Thursday, March 29, 2012

Swing Trade

MetaStock SPRS Series - Week 61 - TechniTrader® Stock Discussion for MetaStock Users - Swing Trade - March 26, 2012
By: Martha Stokes C.M.T.

Small details make all the difference between highly profitable swing trading and mediocre results or worse, intermittent profitable trades followed by chronic losses.

Swing trading requires considerable attention to details and focus to maintain highly profitable trades. One area that most swing traders need more work on is reading candlestick charts. Often traders will depend far too much on indicators rather than the pure price action.

Candlesticks are far superior to bar charts for today’s automated marketplace because they are easier to read, offer a far more graphic and detailed account of price action and provide a stronger image of price over time.

SMG is an excellent example of 2 velocity runs within a range-bound price pattern. Many traders do not see the significant difference between a momentum run and a velocity run.

Chart 1

A momentum run has resting days, minor profit-taking, and pauses within the run. A velocity run, as is shown above at the end of January and in early March, is a unique candlestick pattern. Price not only moves up, each day the candles lengthen. In addition volume increases during the velocity run. A velocity run doesn’t pause or rest; it doesn’t form stair step patterns or create any kind of day by day support.

This means swing traders need to recognize that this is not a momentum pattern but a velocity pattern. Velocity analysis is slightly different from momentum analysis. Stops need to be placed intraday at times rather than at the weak support levels of a momentum action.

Velocity runs also tell the trader that many market participant groups are buying this stock and that word is spreading about the run. The run also goes vertical much faster than a momentum run so the number of days a velocity pattern can sustain is far more limited than on a momentum run which can at times last for many days.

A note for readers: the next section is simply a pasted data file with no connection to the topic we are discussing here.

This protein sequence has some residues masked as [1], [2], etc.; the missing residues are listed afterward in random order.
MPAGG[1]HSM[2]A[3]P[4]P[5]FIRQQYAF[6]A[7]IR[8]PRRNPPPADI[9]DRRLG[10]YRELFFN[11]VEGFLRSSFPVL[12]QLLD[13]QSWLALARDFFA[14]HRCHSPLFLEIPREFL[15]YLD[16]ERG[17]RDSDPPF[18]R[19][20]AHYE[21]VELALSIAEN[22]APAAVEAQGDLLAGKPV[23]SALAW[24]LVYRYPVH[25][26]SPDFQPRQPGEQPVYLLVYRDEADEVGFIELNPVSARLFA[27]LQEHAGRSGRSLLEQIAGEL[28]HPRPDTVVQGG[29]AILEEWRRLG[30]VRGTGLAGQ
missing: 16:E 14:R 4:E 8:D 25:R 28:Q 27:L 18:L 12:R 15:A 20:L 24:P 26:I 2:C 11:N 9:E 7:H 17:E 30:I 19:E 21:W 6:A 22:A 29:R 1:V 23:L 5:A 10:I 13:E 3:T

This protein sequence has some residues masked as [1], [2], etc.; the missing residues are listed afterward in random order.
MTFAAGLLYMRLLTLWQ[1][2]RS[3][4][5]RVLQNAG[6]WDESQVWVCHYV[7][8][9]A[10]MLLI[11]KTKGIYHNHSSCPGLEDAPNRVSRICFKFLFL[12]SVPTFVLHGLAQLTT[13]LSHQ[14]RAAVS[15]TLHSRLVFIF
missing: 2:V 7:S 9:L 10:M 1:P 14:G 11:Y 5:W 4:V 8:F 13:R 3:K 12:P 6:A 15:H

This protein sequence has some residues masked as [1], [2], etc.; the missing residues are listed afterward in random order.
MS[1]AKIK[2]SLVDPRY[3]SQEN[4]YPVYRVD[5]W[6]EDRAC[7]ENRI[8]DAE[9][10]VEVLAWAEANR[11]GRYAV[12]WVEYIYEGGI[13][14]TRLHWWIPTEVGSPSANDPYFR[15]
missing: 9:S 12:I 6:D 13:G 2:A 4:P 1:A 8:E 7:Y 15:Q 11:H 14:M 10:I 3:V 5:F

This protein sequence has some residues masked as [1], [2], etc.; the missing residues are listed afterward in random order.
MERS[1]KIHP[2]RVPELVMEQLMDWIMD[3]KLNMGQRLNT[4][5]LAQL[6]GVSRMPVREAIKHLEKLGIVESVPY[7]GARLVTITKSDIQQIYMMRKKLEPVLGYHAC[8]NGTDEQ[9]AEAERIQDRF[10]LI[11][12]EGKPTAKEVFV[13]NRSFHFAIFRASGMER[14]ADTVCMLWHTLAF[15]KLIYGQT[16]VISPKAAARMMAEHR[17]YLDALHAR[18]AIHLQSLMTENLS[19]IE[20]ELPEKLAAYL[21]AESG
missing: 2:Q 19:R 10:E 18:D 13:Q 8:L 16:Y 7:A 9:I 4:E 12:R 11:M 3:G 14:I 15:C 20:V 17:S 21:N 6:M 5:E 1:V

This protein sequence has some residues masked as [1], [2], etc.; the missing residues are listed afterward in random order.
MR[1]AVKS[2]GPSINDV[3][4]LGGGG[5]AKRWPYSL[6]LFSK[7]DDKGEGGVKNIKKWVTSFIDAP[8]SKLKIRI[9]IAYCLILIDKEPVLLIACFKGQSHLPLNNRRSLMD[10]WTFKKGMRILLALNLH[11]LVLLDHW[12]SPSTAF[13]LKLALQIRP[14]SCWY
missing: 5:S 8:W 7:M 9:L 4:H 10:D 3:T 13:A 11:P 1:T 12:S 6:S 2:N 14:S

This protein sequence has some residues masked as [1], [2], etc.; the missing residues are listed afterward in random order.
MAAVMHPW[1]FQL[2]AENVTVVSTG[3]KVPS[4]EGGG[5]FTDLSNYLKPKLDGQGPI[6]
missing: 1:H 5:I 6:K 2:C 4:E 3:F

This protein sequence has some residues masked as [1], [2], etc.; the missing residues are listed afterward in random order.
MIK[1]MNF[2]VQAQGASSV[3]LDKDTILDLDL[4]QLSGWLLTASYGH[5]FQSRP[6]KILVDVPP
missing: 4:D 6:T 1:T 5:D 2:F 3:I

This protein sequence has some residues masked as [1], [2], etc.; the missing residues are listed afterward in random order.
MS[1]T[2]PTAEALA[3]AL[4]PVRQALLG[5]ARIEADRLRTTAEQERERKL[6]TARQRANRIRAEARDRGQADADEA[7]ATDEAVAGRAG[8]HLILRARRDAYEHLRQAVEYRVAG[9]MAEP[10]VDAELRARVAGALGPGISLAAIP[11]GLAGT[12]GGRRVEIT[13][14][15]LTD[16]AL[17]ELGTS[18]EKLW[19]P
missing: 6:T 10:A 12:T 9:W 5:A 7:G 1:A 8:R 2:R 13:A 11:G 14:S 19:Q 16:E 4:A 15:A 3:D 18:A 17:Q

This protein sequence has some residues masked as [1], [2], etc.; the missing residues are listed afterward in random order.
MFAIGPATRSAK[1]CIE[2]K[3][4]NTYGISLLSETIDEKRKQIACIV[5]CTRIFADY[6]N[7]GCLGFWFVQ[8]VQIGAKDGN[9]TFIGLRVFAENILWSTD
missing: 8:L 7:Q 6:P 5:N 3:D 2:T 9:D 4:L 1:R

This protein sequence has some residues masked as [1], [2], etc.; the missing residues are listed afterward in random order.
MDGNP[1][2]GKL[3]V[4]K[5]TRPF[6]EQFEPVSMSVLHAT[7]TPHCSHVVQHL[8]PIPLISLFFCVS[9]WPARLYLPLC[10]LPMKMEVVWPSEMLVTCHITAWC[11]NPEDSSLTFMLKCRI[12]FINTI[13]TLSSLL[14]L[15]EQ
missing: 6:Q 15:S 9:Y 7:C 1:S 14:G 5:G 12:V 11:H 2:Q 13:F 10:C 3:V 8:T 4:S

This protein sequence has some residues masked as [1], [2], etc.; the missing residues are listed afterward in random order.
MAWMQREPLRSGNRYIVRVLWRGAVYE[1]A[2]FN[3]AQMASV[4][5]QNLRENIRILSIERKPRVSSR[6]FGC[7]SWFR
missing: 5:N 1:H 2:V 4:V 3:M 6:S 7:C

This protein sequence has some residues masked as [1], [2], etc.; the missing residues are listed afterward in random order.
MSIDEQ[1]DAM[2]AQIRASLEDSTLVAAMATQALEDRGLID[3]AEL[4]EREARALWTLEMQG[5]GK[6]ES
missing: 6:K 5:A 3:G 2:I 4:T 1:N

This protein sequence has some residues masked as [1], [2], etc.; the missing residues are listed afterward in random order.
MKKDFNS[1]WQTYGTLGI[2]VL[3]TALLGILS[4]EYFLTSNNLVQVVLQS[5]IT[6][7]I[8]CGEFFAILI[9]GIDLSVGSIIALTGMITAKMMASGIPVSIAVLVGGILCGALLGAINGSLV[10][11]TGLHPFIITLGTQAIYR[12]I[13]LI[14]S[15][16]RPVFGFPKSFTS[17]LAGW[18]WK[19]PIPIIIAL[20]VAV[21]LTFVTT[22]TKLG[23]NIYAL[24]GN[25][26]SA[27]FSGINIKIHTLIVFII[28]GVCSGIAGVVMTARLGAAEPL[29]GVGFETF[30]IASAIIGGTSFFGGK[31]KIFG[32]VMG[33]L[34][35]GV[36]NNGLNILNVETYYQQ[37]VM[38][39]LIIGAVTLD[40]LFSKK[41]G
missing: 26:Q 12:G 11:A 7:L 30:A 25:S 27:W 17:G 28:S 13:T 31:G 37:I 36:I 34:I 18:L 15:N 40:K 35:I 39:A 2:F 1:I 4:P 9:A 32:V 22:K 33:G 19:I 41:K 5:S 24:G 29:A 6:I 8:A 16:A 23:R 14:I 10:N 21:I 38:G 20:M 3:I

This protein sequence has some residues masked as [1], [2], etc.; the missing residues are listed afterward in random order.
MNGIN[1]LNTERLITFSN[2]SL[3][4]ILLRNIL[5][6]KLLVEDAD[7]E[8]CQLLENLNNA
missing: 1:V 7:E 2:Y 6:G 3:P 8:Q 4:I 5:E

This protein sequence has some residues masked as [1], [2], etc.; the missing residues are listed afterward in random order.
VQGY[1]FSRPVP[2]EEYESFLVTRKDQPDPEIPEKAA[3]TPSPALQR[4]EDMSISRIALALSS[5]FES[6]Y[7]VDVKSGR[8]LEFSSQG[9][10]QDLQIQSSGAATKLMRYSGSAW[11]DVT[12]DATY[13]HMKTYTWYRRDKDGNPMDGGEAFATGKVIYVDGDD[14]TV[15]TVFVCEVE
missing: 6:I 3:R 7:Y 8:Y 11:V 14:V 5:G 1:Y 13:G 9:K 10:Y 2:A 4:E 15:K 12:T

This means that when you are in a velocity run, you must continually move up stops and prepare to exit before the stock reverses. If you wait for the stock to start the profit-taking, you are likely to lose more profits and/or have your stop jumped over as HFTs sell down so quickly your order to sell is missed in the thousands of HFT orders.

Swing trading can be a lot of fun and highly profitable but it requires substantially more technical skills than position trading.

Trade wisely,

Martha Stokes, C.M.T.
Member of Market Technicians Association
Master Rated Technical Analyst: Decisions Unlimited, Inc.
Instructor and Developer of TechniTrader® Stock Market Courses
MetaStock Partner

©2012 Decisions Unlimited, Inc.

Disclaimer: All statements, whether expressed verbally or in writing are the opinions of TechniTrader, its instructors and or employees, and are not to be construed as anything more than an opinion. Student/subscribers are responsible for making their own choices and decisions regarding all purchases or sales of stocks or issues. At no time is any stock or issue on any list written or sent to a student/subscriber by TechniTrader and its employees to be construed as a recommendation to buy or sell any stock or issue. TechniTrader is not a broker or an investment advisor it is strictly an educational service.

Monday, March 19, 2012

RSI vs. Stochastic